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Vatican official opens to gay union rights

People take part in a demonstration for the legalisation of gay marriage and LGBT parenting, in Paris on January 27, 2013. AFP PHOTO /THOMAS SAMSON

VATICAN CITY: The Vatican's top official on family policy has opened slightly to the possibility of rights for gay civil unions, although he also stressed that marriage should remain between a man and a woman.

The remarks from Monsignor Vincenzo Paglia, head of the Pontifical Council for the Family, wee made at a Vatican press conference on Monday and were quoted in Italian press on Tuesday.

"Marriage is a clear legal dimension. There are then multiple other types of non-family cohabitation for which solutions should be found in terms of individual law and in my view also in terms of property law," Paglia said.

His comments were widely seen as a reference to gay couples.

"I think this is a terrain that politicians should begin to approach," said the archbishop, adding that legal rights for non-traditional families would "prevent injustice against the weakest".

"This seems an important path to pursue," he said.

The Italian prelate also spoke out against homophobia in the Middle East and Africa, saying that in countries where being gay is considered a crime "this should be fought against".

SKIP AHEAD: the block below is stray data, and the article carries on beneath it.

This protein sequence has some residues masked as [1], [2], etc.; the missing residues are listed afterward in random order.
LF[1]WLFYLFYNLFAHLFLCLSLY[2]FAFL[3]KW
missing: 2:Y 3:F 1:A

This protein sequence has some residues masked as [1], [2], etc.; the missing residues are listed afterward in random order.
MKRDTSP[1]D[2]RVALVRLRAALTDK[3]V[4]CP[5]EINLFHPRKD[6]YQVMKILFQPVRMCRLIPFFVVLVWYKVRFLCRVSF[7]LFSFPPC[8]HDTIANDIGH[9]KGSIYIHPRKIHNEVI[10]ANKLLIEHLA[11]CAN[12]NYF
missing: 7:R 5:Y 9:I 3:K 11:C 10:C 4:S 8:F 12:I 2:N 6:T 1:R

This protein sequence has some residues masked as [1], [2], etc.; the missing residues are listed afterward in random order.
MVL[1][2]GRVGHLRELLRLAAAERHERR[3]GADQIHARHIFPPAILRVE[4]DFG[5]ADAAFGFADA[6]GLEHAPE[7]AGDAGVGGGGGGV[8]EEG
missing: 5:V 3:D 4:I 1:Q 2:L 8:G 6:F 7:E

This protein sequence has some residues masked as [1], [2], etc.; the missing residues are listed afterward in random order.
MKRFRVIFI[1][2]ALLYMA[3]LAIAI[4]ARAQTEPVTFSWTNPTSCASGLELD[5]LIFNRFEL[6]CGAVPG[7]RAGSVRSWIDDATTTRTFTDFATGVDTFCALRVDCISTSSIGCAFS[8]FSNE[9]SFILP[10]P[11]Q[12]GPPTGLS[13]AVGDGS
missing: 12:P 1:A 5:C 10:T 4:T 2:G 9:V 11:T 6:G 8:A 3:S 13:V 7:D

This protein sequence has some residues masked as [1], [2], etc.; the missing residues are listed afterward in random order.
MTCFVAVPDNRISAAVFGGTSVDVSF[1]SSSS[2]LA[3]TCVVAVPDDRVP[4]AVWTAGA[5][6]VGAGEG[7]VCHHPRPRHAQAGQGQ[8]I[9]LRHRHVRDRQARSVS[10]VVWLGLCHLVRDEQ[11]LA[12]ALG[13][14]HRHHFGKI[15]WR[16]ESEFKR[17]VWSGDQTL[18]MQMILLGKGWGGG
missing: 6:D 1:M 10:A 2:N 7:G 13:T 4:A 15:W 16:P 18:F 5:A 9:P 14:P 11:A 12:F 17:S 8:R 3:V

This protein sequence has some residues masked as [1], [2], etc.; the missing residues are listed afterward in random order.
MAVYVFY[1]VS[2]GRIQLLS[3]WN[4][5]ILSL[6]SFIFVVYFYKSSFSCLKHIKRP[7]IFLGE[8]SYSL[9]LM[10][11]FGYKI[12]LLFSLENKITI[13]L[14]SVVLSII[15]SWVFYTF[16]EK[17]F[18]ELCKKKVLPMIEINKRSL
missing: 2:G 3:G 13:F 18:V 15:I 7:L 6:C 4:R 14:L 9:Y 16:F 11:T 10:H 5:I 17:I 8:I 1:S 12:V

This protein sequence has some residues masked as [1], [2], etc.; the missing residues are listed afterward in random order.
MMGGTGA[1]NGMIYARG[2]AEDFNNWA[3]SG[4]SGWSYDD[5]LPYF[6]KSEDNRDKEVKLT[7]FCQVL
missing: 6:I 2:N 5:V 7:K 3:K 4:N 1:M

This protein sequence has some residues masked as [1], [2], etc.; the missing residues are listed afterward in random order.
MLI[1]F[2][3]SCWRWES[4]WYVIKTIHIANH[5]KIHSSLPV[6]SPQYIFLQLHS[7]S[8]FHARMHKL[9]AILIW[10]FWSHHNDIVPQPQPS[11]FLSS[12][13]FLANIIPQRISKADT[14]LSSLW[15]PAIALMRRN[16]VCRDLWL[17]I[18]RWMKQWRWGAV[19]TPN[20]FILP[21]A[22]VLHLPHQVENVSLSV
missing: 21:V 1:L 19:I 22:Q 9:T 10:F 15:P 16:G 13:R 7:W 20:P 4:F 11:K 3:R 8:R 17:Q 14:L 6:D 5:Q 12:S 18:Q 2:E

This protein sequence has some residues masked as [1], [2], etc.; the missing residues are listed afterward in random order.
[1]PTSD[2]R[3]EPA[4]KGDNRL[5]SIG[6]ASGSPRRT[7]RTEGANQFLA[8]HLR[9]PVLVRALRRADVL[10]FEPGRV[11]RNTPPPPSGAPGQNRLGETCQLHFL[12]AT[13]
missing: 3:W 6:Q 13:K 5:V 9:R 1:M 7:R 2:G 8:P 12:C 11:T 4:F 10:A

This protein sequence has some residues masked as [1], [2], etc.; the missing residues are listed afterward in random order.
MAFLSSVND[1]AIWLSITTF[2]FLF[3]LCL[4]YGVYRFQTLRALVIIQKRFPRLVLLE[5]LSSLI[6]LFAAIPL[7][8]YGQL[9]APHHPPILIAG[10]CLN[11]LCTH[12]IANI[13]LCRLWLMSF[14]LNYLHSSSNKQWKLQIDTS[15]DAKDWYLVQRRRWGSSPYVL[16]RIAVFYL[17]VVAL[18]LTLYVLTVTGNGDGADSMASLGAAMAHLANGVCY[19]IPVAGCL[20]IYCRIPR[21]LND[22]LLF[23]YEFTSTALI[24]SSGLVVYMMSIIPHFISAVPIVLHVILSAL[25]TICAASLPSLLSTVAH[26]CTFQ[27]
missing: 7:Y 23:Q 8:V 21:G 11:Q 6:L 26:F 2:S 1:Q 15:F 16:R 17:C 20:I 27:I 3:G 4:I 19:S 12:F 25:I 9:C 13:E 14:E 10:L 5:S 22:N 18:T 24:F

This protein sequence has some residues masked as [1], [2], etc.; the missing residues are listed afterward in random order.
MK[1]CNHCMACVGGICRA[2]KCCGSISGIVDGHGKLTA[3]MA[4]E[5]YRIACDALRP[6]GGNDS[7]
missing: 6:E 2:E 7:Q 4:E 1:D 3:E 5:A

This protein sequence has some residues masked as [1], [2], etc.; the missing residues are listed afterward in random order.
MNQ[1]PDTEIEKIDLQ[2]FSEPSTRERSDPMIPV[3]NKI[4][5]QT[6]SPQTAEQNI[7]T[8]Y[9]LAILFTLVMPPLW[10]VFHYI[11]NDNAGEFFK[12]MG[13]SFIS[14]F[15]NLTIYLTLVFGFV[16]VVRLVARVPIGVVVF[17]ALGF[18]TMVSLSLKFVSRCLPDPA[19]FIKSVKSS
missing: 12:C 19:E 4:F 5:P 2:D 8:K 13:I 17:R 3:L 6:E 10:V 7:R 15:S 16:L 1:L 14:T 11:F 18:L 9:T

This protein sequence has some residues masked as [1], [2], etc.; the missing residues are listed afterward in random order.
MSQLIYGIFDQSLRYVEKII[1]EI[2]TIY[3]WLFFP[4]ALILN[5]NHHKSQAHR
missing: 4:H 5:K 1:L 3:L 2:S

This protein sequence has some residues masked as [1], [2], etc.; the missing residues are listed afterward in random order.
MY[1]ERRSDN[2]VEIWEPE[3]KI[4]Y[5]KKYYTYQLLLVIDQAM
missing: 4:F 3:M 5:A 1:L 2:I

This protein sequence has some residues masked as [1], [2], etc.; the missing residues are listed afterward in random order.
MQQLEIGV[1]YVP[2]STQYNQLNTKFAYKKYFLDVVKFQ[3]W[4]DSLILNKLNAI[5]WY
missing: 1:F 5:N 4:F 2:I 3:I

Gay rights activists gave mixed reactions to his comments.

"For the first time a senior prelate recognises that there should be rights also for gay couples and that there are many countries in the world where being gay is a crime," said Franco Grillini, the head of Gaynet.

But Aurelio Mancuso, head of Equality Italia, said the type of legal protection that Paglia was talking about would mean "keeping the status quo, in other words an absence of rights".

"The only chance is a clear law that recognises the rights and duties of gay couples, in terms of property and inheritance, medical assistance, social welfare," he said.

Paglia has been in charge of his Vatican ministry for a year and is considered more open and modern than his predecessors, particularly on accepting the reality of the daily lives of many Catholics.

The British and French parliaments are currently examining draft laws to legalise gay marriage.

The Catholic Church considers homosexuality sinful but is opposed to any discrimination against gays.

 

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